That is important when consumers go to the store. If you went into a set of supermarkets or retailers across the country and globe, you have a choice. You can get a traditional orange, avocado, lemon or you can get an Apeel based one that has this dynamic of shelf life extension. The good news from a consumer standpoint, it retains all the healthy and is even healthier than a typical piece of fruit and the spoilage doesn’t occur but going all the way back to the supplier. There is a value prop across the entire supply chain. A great example of a win-win across the entire spectrum, as opposed to the consumer, winning but it would be at the expense of the supplier. This is a company like many that is delivering value across the board.
This is a conference about direct-to-consumer but one of the things that I tell when I’m working with organizations that are building relationships with their consumers is, “Look at what your customers are asking for, what your members want but also use your telescope to see what’s changing on the horizon.” Your example, particularly of Apeel but also with companies like SpaceX, are creating technologies that are going to enable new direct-to-consumer relationships. The companies that are in the D2C space need to be looking out on the horizon that, “What are the technologies that are emerging that can help me better deliver on my promise to my members to more fully solve the problem.”
Many years ago, the best way to deliver news was through print on paper. Now, that may not be the best way. It is certainly not the only way to deliver that value. Organizations that are using apps and browser-based experiences are finding new ways to get closer to their customers. What you are pointing out is that the same thing is possible in terms of the Earth space Nexus, how media companies are able to connect with their customers around the world. With also, the example of Apeel, being able to offer a different kind of food decision-making process and food experience.
I love the example you gave because it is the precise example that characterizes SpaceX. A lot of people think about SpaceX as the first and only reusable rocket and ultimately radically reducing cost per pound to get to space. That was the foundational principle of the investment. The example you bring about how we read our news is related to what SpaceX is doing, perhaps even more so for this audience. When you think about what SpaceX is doing, it is using that foundational technology to build what is called Starlink, which is an internet system that is meeting consumer needs across the globe. It is going to be one of the most important dimensions to how we judge SpaceX’s success.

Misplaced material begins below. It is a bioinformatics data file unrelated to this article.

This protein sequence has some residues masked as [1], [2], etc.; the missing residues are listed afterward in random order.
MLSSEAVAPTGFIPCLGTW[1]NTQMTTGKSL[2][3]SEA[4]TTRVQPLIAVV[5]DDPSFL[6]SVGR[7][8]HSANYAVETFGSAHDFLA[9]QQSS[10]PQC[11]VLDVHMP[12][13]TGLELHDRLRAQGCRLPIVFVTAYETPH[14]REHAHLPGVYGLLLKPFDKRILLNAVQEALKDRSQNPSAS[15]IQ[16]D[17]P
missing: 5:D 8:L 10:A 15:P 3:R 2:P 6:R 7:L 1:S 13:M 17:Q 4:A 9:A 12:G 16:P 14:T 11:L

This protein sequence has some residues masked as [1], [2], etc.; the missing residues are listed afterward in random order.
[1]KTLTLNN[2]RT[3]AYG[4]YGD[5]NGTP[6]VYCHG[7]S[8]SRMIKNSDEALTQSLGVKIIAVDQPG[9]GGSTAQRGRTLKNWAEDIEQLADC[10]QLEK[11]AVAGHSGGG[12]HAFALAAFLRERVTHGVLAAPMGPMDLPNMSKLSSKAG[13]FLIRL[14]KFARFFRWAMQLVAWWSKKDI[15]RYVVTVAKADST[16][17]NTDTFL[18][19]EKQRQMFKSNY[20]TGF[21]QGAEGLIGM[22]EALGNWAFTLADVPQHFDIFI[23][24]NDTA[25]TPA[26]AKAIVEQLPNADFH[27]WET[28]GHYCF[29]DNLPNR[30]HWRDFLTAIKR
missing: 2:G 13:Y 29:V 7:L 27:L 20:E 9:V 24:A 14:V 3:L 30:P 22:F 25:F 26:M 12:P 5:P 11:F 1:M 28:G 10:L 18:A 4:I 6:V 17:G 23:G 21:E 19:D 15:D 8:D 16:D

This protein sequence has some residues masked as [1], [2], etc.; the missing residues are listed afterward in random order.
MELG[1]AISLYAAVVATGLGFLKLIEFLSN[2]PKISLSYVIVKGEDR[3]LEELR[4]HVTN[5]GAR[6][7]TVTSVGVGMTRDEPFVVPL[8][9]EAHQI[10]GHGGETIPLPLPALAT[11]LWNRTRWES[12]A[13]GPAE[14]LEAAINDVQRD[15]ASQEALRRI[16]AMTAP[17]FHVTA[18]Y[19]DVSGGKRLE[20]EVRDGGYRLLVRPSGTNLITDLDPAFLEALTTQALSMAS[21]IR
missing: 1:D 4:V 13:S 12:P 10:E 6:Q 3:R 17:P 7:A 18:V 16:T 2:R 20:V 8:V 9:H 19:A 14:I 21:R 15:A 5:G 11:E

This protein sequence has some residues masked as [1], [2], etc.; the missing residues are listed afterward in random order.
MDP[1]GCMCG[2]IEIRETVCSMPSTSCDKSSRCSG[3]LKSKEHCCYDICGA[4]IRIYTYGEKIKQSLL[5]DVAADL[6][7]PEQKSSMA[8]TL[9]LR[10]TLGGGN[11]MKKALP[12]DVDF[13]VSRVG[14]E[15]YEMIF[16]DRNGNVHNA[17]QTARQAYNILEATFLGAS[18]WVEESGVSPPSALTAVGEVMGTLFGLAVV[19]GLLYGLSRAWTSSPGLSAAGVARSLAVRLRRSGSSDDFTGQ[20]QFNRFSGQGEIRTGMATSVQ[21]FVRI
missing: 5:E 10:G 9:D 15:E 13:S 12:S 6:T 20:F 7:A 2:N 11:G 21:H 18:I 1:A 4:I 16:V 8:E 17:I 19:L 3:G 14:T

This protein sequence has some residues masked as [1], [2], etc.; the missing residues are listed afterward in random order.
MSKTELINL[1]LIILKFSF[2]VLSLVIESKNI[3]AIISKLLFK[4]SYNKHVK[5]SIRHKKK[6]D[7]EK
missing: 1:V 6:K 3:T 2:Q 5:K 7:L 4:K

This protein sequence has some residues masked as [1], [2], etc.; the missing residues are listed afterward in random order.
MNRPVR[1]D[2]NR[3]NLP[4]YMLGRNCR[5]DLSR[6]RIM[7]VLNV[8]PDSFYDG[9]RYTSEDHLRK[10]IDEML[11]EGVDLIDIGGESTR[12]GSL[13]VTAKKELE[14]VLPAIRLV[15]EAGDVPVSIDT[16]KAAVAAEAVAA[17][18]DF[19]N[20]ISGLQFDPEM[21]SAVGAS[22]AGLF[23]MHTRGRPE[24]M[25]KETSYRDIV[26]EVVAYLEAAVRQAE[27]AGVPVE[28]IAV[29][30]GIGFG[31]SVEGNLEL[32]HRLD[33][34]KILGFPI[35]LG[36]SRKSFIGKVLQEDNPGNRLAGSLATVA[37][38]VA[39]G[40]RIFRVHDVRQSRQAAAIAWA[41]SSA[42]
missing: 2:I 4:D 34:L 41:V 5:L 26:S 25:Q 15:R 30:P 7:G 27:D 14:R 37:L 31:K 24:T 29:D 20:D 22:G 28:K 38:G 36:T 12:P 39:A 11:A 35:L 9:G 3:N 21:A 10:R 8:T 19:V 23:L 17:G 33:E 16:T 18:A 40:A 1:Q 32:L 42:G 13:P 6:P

When you talk about reading news differently, that is true for you and me. It is true for this audience and half of the world’s population but it is not true for the other half. Half of the world, as we sit and have this conversation, has been left out. Half of the world is reading the news the way they read news 100 years ago and does not have access to global broadband. As much as when we wake up and spend our day until we go to sleep, we are reliant on the evolution that you reference. Half of the world doesn’t do that.
What SpaceX is doing is building a constellation that, for the first time ever, is going to enable every longitude and latitude to have that opportunity. When the folks in the audience think about their businesses, and this is an important one to understand, technology unlocks a doubling of the potential market that has existed for the companies that are in the media space who are thinking about their own businesses. With the example I give, Robbie, the number of companies that are going to be innovating through the sustainability lens is just at the start. It is making sure that big and small companies understand these trends to see what it means for them.
Do you have advice for the delegates that say, “I’m interested in what these emerging trends are?” I hope I’m not putting you on the spot but how they should be thinking about staying current and using their telescope to look out on the horizon and see what might be relevant, to stay connected with some of these emerging innovations?